Entrepreneurs have a home—or rather a garage—at QB3 in the Mission Bay area, a partnership of the University of California campuses of Berkeley, Santa Cruz, and San Francisco. Its incubator system, the QB3 Garage/Innovation Network, currently houses 45 startups, some in microlabs as small as 200 square feet. Director Regis B. Kelly says, “We’re down in the weeds doing early lean startup with people who just have an idea and a credit card. Our best customers are not faculty members who already have jobs, but grad students and postdocs. We get them started at as little cost as possible.” Resources are geared toward novices, such as QB3 Startup in a Box, a package of services for new entrepreneurs that includes mentoring, legal and business support, and assistance in getting small business grants. In its five years of existence, QB3 has had 10 companies graduate from the incubator, with an 80 percent success rate. QB3 also does funding through Mission Bay Capital, a seed-stage venture fund of which Kelly is a director. So far, QB3 companies have brought in $230 million in small business grants and venture funding and created about 250 jobs.
Graduate students and postdocs can take advantage of biocluster opportunities now, says Kelly, who was executive vice chancellor at the University of California, San Francisco before directing QB3. He says that 15 years ago, faculty members at Bay Area academic institutions noticed that more than half of their graduate students and postdocs were going to industry and changed their curriculum in response.
Dana Andersen benefitted from this change. He participated in Stanford University’s NIH-funded graduate training program in biotechnology, including an internship at Genentech, where he is now senior director, pharmaceutical development. Seeing the contrast between academia and industry helped him refine his career goal of working on scientific problems with practical relevance, and brought him back to Genentech after postdoctoral research in Switzerland. The benefits of a biotechnology training program go beyond finding a potential job, he says. The program gave him experience in the multidisciplinary teams that are typical in life science industries. He says, “The training gave me regular meetings with people across the spectrum of biotech disciplines, and I worked with people in a lot of different fields. That’s important because industry teams are highly cross-functional.”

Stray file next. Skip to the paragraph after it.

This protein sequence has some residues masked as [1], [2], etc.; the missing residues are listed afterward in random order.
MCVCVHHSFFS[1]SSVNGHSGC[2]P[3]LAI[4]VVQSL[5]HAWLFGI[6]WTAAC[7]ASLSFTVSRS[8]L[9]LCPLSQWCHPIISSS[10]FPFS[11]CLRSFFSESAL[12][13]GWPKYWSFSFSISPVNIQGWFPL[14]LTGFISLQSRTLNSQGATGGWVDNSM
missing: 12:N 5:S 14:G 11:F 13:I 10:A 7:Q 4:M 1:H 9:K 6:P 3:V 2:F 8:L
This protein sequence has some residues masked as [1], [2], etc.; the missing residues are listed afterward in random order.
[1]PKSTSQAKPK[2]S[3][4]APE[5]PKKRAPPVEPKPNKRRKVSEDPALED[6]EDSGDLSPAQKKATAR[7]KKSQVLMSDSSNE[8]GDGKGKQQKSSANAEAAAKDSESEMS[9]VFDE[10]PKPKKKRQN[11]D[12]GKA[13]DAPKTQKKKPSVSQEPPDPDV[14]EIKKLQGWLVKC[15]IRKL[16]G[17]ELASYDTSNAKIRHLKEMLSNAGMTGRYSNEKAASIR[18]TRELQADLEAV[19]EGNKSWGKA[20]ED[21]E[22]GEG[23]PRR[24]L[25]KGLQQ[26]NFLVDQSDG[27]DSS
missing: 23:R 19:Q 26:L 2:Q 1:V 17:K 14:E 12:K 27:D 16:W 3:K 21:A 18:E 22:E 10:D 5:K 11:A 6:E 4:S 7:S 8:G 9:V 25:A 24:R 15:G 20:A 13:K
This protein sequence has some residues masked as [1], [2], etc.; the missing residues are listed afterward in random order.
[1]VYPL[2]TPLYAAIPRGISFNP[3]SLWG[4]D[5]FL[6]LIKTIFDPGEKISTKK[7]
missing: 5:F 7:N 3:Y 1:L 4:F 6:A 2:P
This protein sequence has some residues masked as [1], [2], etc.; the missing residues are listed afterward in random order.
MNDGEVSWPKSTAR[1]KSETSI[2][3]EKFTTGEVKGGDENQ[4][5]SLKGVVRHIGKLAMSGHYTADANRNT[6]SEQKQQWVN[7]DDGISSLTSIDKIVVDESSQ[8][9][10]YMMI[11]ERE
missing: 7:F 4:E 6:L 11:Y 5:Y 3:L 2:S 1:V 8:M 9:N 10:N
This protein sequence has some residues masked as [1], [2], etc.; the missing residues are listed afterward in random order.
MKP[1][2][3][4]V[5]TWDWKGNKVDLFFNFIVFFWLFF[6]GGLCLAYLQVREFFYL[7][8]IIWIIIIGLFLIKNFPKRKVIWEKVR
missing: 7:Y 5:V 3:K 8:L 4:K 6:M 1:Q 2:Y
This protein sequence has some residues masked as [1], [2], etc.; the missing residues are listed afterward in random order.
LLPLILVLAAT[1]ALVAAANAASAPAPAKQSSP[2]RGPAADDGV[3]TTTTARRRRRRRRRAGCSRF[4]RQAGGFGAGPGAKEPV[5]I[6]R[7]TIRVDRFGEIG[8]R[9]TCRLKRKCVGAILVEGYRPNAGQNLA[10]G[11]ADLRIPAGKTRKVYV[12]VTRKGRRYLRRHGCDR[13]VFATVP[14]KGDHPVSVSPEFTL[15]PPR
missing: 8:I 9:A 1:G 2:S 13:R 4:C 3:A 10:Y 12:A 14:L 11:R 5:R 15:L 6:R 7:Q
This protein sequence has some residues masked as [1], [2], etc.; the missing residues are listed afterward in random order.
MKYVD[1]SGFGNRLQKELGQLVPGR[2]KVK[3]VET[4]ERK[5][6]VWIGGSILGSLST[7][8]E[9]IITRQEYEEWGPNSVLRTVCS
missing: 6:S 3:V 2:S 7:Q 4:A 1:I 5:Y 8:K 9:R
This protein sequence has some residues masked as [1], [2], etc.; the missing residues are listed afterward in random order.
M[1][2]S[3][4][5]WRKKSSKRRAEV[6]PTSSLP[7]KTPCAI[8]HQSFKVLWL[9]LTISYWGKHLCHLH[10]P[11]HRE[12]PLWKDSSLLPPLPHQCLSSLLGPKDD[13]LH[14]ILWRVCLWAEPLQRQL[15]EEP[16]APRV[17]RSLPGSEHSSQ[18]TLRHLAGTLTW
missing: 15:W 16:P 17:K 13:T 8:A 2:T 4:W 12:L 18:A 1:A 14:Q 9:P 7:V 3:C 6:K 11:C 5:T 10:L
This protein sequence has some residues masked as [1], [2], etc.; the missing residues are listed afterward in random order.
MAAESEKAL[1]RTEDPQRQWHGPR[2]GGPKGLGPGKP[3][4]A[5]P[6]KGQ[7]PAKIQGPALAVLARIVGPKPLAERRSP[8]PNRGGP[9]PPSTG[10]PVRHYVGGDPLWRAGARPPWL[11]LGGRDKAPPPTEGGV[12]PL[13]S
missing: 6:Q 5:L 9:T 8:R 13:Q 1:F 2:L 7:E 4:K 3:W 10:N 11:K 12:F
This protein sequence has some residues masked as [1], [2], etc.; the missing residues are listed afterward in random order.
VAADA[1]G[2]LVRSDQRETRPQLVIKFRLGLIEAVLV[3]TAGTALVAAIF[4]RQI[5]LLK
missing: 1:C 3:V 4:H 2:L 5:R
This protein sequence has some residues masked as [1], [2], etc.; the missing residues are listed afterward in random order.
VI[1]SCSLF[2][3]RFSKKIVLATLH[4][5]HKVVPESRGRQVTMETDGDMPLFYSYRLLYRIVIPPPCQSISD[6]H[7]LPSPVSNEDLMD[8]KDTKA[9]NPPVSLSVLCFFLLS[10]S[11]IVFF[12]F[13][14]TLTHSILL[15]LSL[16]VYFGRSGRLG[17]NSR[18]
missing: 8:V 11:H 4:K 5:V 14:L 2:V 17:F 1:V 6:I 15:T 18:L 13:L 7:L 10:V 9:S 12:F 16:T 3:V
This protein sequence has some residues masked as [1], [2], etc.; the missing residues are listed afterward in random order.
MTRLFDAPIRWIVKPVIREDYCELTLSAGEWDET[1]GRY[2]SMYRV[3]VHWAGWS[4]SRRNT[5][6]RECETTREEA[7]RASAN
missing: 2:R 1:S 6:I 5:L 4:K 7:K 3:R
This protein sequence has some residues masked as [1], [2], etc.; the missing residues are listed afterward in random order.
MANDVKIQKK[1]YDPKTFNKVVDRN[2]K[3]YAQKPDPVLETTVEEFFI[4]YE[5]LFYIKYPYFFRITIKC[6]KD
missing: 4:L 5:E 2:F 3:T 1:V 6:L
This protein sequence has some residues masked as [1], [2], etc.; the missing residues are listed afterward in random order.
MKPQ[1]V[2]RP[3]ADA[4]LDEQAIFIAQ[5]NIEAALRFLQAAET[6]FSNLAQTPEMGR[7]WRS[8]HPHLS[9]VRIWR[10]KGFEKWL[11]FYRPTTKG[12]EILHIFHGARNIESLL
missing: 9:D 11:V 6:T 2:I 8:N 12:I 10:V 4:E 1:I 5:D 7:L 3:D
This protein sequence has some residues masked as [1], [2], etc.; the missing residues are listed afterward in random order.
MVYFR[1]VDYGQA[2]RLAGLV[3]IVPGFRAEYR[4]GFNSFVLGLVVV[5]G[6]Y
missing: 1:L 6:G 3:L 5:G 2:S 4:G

No matter what your role on a life sciences team, Andersen stresses the advantages of an education in science, technology, and engineering. “I run into people all the time with a science or engineering Ph.D. who are in marketing, planning, commercial analysis, project management, patent law—there are always opportunities for people with good scientific fundamentals and a technical background, at Genentech and similar companies.”
San Diego: A growing family tree
South of the Bay Area is the San Diego biocluster, whose history goes back not to the Gold Rush, but to a single company: Hybritech, which made monoclonal antibody-based diagnostics and therapies. Steven Burrill explains that when Hybritech was acquired by Eli Lilly in 1986, “former employees began starting other companies that emanated around Hybritech like a family tree.”
One Hybritech alum with deep roots is Abhay Kumar, who started at Hybritech in 1992 as a research scientist. He is now associate director of corporate development at Life Technologies, a global biotechnology products, equipment and services company based in nearby Carlsbad, which he says maintains the culture of innovation that he remembers from Hybritech. San Diego still feels like a small town, he says. “When I attend a seminar, I spot dozens of familiar faces. It’s sort of a reunion. The industry has grown but still has that family feel.” Life Technologies is part of that family, sponsoring regional conferences and meetings and donating reagents to local school laboratories. The company hosts a global volunteer day, when the entire Life Technologies workforce worldwide does community volunteer work.